ISSN (Print) - 0012-9976 | ISSN (Online) - 2349-8846

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The Sugar Industry in Maharashtra

Sugar cane and the sugar industry are an indisputable backbone of the rural economy in Maharashtra. Barring a few exceptions, this agro-industry is bound towards financial unsustainability. The causes and potential solutions out of this impending crisis have been detailed here.

The author gratefully acknowledges the comments of the anonymous referee.

Maharashtra witnessed an economic revolution in its rural areas because of the pioneering efforts of Dhananjayrao Gadgil, Vithalrao Vikhe Patil, Vaikunthbhai Mehta (among others) and some well-known names from the private sector such as the Walchand group, Somaiyas and Dahanukars, in establishing the sugar cane industry in the last century. The sugar industry became the bridge between agriculture and industry in the state and ushered in rapid rural development. This multifaceted industry engendered in its wake the development of rural infrastructure, ancillaries, cottage industries such as jaggery and khandsari (unrefined, raw white sugar), education, health services, farm mechanisation, milk industry, ethanol and other chemicals, and power generation. Consequently, the general standard of living in these areas was raised considerably.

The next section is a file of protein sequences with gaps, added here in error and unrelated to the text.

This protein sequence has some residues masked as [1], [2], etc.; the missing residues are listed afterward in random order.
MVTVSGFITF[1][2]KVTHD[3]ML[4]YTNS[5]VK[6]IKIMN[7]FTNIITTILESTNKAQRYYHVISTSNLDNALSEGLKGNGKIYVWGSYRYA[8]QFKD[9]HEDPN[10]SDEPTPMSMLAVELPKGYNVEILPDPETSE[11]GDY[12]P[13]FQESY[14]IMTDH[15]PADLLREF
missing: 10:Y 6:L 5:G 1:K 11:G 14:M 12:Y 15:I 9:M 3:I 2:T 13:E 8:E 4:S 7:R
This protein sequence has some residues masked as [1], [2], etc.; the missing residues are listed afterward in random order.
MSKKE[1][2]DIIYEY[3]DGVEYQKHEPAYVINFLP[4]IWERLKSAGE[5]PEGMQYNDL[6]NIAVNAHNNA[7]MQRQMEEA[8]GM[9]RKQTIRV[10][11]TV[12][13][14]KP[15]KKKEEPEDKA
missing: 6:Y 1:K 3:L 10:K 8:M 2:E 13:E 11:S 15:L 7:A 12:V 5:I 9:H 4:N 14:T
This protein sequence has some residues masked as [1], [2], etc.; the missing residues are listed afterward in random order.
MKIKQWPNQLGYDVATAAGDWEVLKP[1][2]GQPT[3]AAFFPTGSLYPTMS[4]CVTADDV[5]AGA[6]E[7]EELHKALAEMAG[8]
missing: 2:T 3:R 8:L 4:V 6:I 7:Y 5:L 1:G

Initially, in the 1950s and 1960s, it was but natural for the government to grant favourable status to the cooperative sugar factories to boost the movement and ethos of cooperation. However, continued state intervention and political influence, well after its establishment, precluded level playing conditions for all stakeholders in the industry. Regional interests may be the reason why licences were granted. This is despite the knowledge that by allowing higher density of factories with lower crushing capacities, economies of scale could never be achieved in the production of major products or byproducts. Further, the factories sanctioned had little correlation with the irrigation potential of the region. As a result, more than a fair share of the developed irrigation potential in the region was diverted to the sugar cane crop (Planning Commission 2007).

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Updated On : 23rd Feb, 2018
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